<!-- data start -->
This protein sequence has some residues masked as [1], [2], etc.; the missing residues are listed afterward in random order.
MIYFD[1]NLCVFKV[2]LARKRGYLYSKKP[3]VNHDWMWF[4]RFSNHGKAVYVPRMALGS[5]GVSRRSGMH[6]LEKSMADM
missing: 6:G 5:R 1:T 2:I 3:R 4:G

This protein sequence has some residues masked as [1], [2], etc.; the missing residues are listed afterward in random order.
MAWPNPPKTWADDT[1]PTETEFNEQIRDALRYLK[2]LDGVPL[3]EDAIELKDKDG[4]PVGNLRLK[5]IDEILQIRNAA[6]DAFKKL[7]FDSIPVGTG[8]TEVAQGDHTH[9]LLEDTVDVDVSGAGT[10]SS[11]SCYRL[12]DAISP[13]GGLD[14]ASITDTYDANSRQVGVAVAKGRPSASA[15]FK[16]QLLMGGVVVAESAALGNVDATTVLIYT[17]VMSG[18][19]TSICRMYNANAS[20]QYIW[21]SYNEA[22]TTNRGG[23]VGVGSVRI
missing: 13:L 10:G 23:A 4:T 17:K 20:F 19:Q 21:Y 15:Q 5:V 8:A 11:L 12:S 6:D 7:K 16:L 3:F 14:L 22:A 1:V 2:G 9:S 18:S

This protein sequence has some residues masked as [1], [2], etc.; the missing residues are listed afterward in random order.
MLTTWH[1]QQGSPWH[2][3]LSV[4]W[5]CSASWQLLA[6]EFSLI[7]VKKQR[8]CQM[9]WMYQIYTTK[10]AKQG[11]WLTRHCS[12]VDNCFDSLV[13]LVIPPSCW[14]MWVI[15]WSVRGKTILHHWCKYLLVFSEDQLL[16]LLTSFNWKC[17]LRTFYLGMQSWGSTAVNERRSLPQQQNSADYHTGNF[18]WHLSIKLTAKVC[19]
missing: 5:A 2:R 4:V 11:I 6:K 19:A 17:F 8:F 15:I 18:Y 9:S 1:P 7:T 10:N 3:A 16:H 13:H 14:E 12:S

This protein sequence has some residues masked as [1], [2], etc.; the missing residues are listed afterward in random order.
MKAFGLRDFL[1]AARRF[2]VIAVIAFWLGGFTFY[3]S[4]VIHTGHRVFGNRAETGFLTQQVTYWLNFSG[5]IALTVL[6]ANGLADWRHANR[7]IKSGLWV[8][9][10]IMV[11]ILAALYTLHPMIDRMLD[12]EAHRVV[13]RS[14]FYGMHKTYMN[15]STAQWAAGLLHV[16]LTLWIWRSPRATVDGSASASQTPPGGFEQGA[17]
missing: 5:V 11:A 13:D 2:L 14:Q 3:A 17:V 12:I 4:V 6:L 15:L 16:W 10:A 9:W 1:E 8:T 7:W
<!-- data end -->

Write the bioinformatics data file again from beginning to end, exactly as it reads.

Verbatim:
This protein sequence has some residues masked as [1], [2], etc.; the missing residues are listed afterward in random order.
MIYFD[1]NLCVFKV[2]LARKRGYLYSKKP[3]VNHDWMWF[4]RFSNHGKAVYVPRMALGS[5]GVSRRSGMH[6]LEKSMADM
missing: 6:G 5:R 1:T 2:I 3:R 4:G

This protein sequence has some residues masked as [1], [2], etc.; the missing residues are listed afterward in random order.
MAWPNPPKTWADDT[1]PTETEFNEQIRDALRYLK[2]LDGVPL[3]EDAIELKDKDG[4]PVGNLRLK[5]IDEILQIRNAA[6]DAFKKL[7]FDSIPVGTG[8]TEVAQGDHTH[9]LLEDTVDVDVSGAGT[10]SS[11]SCYRL[12]DAISP[13]GGLD[14]ASITDTYDANSRQVGVAVAKGRPSASA[15]FK[16]QLLMGGVVVAESAALGNVDATTVLIYT[17]VMSG[18][19]TSICRMYNANAS[20]QYIW[21]SYNEA[22]TTNRGG[23]VGVGSVRI
missing: 13:L 10:G 23:A 4:T 17:K 20:F 19:Q 21:Y 15:Q 5:V 8:A 11:L 12:S 6:D 7:K 16:L 3:F 14:L 22:A 1:V 2:G 9:S 18:S

This protein sequence has some residues masked as [1], [2], etc.; the missing residues are listed afterward in random order.
MLTTWH[1]QQGSPWH[2][3]LSV[4]W[5]CSASWQLLA[6]EFSLI[7]VKKQR[8]CQM[9]WMYQIYTTK[10]AKQG[11]WLTRHCS[12]VDNCFDSLV[13]LVIPPSCW[14]MWVI[15]WSVRGKTILHHWCKYLLVFSEDQLL[16]LLTSFNWKC[17]LRTFYLGMQSWGSTAVNERRSLPQQQNSADYHTGNF[18]WHLSIKLTAKVC[19]
missing: 5:A 2:R 4:V 11:I 6:K 19:A 17:F 8:F 15:I 18:Y 9:S 1:P 7:T 10:N 3:A 16:H 13:H 14:E 12:S

This protein sequence has some residues masked as [1], [2], etc.; the missing residues are listed afterward in random order.
MKAFGLRDFL[1]AARRF[2]VIAVIAFWLGGFTFY[3]S[4]VIHTGHRVFGNRAETGFLTQQVTYWLNFSG[5]IALTVL[6]ANGLADWRHANR[7]IKSGLWV[8][9][10]IMV[11]ILAALYTLHPMIDRMLD[12]EAHRVV[13]RS[14]FYGMHKTYMN[15]STAQWAAGLLHV[16]LTLWIWRSPRATVDGSASASQTPPGGFEQGA[17]
missing: 5:V 11:A 13:D 2:L 14:Q 3:A 17:V 12:I 4:V 6:L 15:L 16:W 10:A 9:W 1:E 8:T 7:W